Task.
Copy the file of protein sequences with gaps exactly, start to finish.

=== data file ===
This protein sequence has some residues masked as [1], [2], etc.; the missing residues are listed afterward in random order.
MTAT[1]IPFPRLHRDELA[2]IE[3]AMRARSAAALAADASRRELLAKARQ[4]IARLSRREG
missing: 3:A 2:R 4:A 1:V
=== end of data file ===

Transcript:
This protein sequence has some residues masked as [1], [2], etc.; the missing residues are listed afterward in random order.
MTAT[1]IPFPRLHRDELA[2]IE[3]AMRARSAAALAADASRRELLAKARQ[4]IARLSRREG
missing: 3:A 2:R 4:A 1:V